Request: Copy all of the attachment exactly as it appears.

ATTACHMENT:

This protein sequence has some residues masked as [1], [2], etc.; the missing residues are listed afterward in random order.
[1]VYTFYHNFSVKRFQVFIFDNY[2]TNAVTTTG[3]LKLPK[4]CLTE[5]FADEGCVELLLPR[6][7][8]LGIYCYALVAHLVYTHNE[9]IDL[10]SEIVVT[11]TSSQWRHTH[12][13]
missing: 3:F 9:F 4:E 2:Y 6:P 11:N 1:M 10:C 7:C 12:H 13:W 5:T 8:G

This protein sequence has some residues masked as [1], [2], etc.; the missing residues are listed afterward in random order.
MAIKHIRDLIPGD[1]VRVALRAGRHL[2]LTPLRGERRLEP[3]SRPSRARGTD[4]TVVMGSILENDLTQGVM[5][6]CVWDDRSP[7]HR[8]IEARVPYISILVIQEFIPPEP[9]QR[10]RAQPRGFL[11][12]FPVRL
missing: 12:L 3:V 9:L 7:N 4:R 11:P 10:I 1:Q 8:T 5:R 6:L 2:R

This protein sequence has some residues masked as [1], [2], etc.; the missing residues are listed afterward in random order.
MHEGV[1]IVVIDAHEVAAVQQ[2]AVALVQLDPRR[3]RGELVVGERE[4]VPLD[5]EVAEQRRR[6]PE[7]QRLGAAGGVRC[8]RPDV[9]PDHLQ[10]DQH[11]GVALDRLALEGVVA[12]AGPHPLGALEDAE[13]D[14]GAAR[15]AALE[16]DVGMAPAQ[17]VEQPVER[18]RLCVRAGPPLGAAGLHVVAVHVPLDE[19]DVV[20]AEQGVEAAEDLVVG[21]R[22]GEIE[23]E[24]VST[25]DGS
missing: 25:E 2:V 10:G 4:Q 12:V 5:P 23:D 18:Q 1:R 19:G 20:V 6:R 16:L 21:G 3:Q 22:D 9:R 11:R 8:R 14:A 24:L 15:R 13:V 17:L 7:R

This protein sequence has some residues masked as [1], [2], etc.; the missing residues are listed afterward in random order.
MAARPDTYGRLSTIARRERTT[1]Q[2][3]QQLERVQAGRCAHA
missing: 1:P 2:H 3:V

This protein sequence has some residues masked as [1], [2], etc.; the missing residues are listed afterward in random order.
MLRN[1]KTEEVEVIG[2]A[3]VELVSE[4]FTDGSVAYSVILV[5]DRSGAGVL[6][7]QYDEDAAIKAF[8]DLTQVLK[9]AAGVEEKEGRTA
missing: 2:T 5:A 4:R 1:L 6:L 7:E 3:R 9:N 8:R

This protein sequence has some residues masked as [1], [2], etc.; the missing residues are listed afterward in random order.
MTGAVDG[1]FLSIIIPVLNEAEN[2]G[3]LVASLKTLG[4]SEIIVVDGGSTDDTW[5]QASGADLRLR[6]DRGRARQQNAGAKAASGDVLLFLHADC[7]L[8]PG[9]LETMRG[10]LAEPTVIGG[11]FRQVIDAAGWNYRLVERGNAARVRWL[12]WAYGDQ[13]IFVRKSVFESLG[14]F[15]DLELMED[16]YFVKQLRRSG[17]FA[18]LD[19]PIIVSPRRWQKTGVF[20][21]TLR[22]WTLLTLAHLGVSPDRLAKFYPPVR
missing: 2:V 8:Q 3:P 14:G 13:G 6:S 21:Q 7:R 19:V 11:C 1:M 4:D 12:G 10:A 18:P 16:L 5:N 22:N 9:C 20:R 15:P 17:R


This protein sequence has some residues masked as [1], [2], etc.; the missing residues are listed afterward in random order.
[1]VYTFYHNFSVKRFQVFIFDNY[2]TNAVTTTG[3]LKLPK[4]CLTE[5]FADEGCVELLLPR[6][7][8]LGIYCYALVAHLVYTHNE[9]IDL[10]SEIVVT[11]TSSQWRHTH[12][13]
missing: 3:F 9:F 4:E 2:Y 6:P 11:N 1:M 10:C 7:C 12:H 13:W 5:T 8:G

This protein sequence has some residues masked as [1], [2], etc.; the missing residues are listed afterward in random order.
MAIKHIRDLIPGD[1]VRVALRAGRHL[2]LTPLRGERRLEP[3]SRPSRARGTD[4]TVVMGSILENDLTQGVM[5][6]CVWDDRSP[7]HR[8]IEARVPYISILVIQEFIPPEP[9]QR[10]RAQPRGFL[11][12]FPVRL
missing: 12:L 3:V 9:L 7:N 4:R 11:P 10:I 1:Q 8:T 5:R 6:L 2:R

This protein sequence has some residues masked as [1], [2], etc.; the missing residues are listed afterward in random order.
MHEGV[1]IVVIDAHEVAAVQQ[2]AVALVQLDPRR[3]RGELVVGERE[4]VPLD[5]EVAEQRRR[6]PE[7]QRLGAAGGVRC[8]RPDV[9]PDHLQ[10]DQH[11]GVALDRLALEGVVA[12]AGPHPLGALEDAE[13]D[14]GAAR[15]AALE[16]DVGMAPAQ[17]VEQPVER[18]RLCVRAGPPLGAAGLHVVAVHVPLDE[19]DVV[20]AEQGVEAAEDLVVG[21]R[22]GEIE[23]E[24]VST[25]DGS
missing: 25:E 2:V 10:G 4:Q 12:V 5:P 23:D 18:Q 1:R 19:G 20:V 6:R 16:L 21:G 3:Q 22:D 9:R 11:R 8:R 14:A 24:L 15:R 13:V 17:L 7:R

This protein sequence has some residues masked as [1], [2], etc.; the missing residues are listed afterward in random order.
MAARPDTYGRLSTIARRERTT[1]Q[2][3]QQLERVQAGRCAHA
missing: 1:P 2:H 3:V

This protein sequence has some residues masked as [1], [2], etc.; the missing residues are listed afterward in random order.
MLRN[1]KTEEVEVIG[2]A[3]VELVSE[4]FTDGSVAYSVILV[5]DRSGAGVL[6][7]QYDEDAAIKAF[8]DLTQVLK[9]AAGVEEKEGRTA
missing: 2:T 5:A 4:R 1:L 6:L 7:E 3:R 9:N 8:R

This protein sequence has some residues masked as [1], [2], etc.; the missing residues are listed afterward in random order.
MTGAVDG[1]FLSIIIPVLNEAEN[2]G[3]LVASLKTLG[4]SEIIVVDGGSTDDTW[5]QASGADLRLR[6]DRGRARQQNAGAKAASGDVLLFLHADC[7]L[8]PG[9]LETMRG[10]LAEPTVIGG[11]FRQVIDAAGWNYRLVERGNAARVRWL[12]WAYGDQ[13]IFVRKSVFESLG[14]F[15]DLELMED[16]YFVKQLRRSG[17]FA[18]LD[19]PIIVSPRRWQKTGVF[20][21]TLR[22]WTLLTLAHLGVSPDRLAKFYPPVR
missing: 2:V 8:Q 3:P 14:G 13:G 6:S 21:Q 7:R 19:V 11:C 1:M 4:D 12:G 10:A 18:P 16:L 5:N 22:N 9:C 20:R 15:P 17:R